There are many types of bird feeders, depending on the bird species.
Excerpted from "The Need for Seed,” by Sharon Stiteler, Backyard Birding, Volume 1, published by I-5 Publishing, publisher of BIRD TALK and BirdChannel.com.
A few tips for pet bird owners loading up their wild bird feeders with non-seed food. One, unlike when feeding the more sedentary pet birds, with wild birds you can feed foods that are high in fat. Two, food at the wild bird feeder can attract animals other than wild birds so place the feeder close enough that you can watch the birds and monitor the feeder but not close enough for critters to make a beeline for your house and scare your bird-watching pet bird. Three, although you don’t need to clean out your bird feeder as frequently as you change your pet bird’s food dishes, you still need to clean the bird feeder at least twice a month – more frequently for nectar and jelly feeders. Backyard birds can get very sick from ingesting moldy or rancid food. Fourth, the following are some great non-seed additions to your wild bird feeder:
Suet: Suet is rendered beef fat. It is a tantalizing high-energy wild bird treat that you can purchase in raw chunks or flavored cakes and plugs. Suet cake flavors range from peanut to sunflower to fruit. Wild birds are most attracted to the peanut butter flavor. Wild birds that eat suet include woodpeckers, chickadees, nuthatches, warblers, tanagers and orioles.
Nectar: Natural nectar found in plants contains sucrose, glucose and fructose. Natural plant nectars are generally 21 to 25 percent sugar. The recipe that most closely resembles natural plant nectar is four parts boiling water to one part sugar. Only put nectar out for birds after it cools. Never use honey, artificial sweetener or red food coloring for homemade nectar as it can hurt your birds. Wild birds that eat nectar are hummingbirds, orioles, house finches and woodpeckers.
Grape Jelly: Although you can feed this to your wild birds, do not feed this to your pet birds! The jelly does not need to be fancy and should be offered in small, brightly colored dishes. Orioles eat grape jelly.
Mealworms: A nice protein addition to the wild bird feeder. You can buy mealworms at pet bird stores. Wild birds that eat mealworms include chickadees, nuthatches, bluebirds, Northern cardinals, thrashers, gray catbirds, warblers and American robins.
Popcorn: Prepare like you would for pet birds – popped but no salt and no butter. There is no real nutritional value but it is fun to eat. Wild birds that eat this include European starlings, grackles, crows and maybe geese.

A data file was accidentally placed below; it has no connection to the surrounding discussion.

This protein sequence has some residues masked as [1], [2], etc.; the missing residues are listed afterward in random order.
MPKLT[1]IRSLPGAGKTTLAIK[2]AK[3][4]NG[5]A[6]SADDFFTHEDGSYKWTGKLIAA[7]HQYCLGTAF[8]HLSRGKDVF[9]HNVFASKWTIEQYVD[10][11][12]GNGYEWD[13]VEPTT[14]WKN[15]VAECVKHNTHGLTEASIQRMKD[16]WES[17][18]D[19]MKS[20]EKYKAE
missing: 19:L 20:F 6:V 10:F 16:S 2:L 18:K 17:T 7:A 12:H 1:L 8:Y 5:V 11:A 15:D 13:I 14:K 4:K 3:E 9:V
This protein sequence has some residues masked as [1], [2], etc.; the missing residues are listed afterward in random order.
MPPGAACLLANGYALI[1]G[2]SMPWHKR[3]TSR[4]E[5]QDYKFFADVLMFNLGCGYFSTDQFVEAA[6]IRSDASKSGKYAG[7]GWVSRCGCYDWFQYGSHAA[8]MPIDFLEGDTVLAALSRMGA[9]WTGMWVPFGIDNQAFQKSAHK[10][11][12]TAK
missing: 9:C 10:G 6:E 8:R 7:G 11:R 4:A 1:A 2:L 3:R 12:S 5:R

Fresh Fruit: Fruit provides much needed nutrition for wild birds. When offering fresh fruit, throw it out before it becomes rancid and then clean your bird feeder. Oranges attract orioles, house finches, Northern cardinals, robins, gray catbirds, thrashers, jays, woodpeckers and blackbirds. Old bananas and melon attract fruit flies, which attract hummingbirds.
Peanut Butter: A great energy source that offers high-protein to wild birds, especially during the winter season. You can mix it with cornmeal to create a dry dough, then place the dough in a suet cage in clumps on a platform feeder or spread it on the side of a tree. Wild birds that eat peanut butter include Carolina wrens, Northern cardinals, brown thrashers, chickadees, nuthatches and woodpeckers.
Eggshells: As many pet bird people know, crushed eggshells can be a beneficial supplement to a female bird’s diet during the breeding season to help replace calcium lost during the egg-laying process. When offering eggshells to any birds, sterilize them first. Boil the eggshells for 10 minutes, bake them at 250 degrees Fahrenheit for 20 minutes in a conventional oven or microwave them for six minutes. After the egg shells have been sterilized, crush them up until they are about the size of a peanut or sunflower seed so wild birds of all sizes can eat them. Place them under the bird feeder or on a tray mixed with wild bird seeds.